Low Risk Intake Prototype Tested

Friday, July 14, 2017

There is currently a lot of discussion around the definition and meaning of a "Low Risk" hydro system. Whilst the definition of such a hydro installation is still being debated within officialdom we decided that it should at least describe an installation where no cast in situ concrete would be used, neither the banks nor the stream bed would be modified, any impoundment would probably be naturally occurring, a mechanism would exist to ensure that the hands off flow could be guaranteed and that there would be no material change to the geomorphology. In addition, it should be robust enough to withstand spate flows and be essentially self cleaning.

After much head scratching and playing with models in the sink, (and the bath) we came up with the first ever "Coffin Intake" which has been (temporarily) installed in a naturally occurring pool on the end of an existing old and redundant 6" steel penstock on an un-named Welsh hill farm.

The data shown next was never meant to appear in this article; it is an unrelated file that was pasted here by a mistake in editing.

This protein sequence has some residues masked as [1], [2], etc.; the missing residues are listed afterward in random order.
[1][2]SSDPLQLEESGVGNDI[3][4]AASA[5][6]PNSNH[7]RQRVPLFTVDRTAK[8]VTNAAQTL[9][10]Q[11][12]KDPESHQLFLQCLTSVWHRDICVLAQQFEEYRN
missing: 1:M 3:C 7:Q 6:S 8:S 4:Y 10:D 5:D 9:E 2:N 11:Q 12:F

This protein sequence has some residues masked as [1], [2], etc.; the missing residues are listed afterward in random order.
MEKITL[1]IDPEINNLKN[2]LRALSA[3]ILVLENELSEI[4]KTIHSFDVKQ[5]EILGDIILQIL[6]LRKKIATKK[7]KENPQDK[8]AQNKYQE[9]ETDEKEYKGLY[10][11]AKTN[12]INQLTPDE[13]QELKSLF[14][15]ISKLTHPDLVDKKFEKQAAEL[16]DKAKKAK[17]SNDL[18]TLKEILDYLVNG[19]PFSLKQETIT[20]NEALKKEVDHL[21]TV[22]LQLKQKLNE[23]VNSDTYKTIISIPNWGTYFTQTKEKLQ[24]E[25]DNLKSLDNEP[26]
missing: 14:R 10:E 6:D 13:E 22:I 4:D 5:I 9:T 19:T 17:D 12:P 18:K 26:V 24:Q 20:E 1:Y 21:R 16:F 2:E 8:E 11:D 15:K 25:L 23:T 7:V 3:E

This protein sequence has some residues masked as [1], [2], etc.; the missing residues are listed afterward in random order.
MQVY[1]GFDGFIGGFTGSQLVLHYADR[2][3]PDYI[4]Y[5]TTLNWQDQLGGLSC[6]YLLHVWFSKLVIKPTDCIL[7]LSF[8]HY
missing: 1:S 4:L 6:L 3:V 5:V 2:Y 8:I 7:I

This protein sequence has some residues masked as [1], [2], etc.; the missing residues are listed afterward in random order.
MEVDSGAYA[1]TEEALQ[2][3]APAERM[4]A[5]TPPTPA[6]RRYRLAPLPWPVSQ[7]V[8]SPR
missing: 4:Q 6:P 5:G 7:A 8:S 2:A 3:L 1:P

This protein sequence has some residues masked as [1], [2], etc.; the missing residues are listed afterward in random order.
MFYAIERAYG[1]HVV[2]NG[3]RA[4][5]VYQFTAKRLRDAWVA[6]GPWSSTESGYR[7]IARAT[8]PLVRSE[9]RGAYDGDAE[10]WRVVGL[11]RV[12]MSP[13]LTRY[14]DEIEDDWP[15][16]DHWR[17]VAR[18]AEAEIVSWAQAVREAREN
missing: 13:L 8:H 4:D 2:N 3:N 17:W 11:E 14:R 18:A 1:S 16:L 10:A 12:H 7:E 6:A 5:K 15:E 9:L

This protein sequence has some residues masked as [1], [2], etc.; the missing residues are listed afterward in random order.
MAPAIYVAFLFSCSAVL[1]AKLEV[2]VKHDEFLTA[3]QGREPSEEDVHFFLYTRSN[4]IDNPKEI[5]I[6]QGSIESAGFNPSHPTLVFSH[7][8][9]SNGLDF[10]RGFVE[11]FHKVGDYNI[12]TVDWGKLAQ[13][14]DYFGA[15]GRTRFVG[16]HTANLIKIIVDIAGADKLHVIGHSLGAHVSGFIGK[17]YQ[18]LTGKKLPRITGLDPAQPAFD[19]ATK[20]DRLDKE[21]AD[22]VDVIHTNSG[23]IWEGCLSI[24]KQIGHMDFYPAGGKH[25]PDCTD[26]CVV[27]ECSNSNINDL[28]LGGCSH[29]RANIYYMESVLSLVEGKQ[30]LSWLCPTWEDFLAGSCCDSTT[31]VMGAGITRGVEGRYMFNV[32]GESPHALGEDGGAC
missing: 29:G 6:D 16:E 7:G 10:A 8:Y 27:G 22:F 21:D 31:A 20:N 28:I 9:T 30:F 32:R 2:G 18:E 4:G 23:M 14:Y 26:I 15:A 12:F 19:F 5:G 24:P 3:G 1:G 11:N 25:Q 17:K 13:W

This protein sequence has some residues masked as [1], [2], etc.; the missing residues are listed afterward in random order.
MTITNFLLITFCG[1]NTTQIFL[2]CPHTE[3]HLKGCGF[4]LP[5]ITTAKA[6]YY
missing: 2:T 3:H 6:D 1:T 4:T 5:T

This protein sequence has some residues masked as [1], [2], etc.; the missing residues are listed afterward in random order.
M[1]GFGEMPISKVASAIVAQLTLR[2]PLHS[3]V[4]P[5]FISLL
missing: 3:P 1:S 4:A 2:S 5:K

The intake is 1.7m long, 700mm wide at the shoulder and 400mm wide at the foot, and 300mm deep. The sides and top are clad in 2.5mm thick perforated sheet with 3mm holes and an open area of 30%. The sloping sides are intended to ensure that there is a small but positive pressure on the perforated mesh sides as the water passes through the pool. The ratio of the mesh sides open area to the penstock is 17:1 ensuring that the velocity of the water passing through the mesh remains very low which in turn should prevent leaves from adhering to the sides as a result of negative pressure on the inside. The adjustable height legs have feet which are bolted to the rock slab below.

The unit has been in the pool and observed for several months now and so far it is proving its design concept very well.

Of course, there are those out there that might suggest that it has a dual function. Well, if one of those pesky inspectors should turn up on the farm unannounced then who knows what might happen.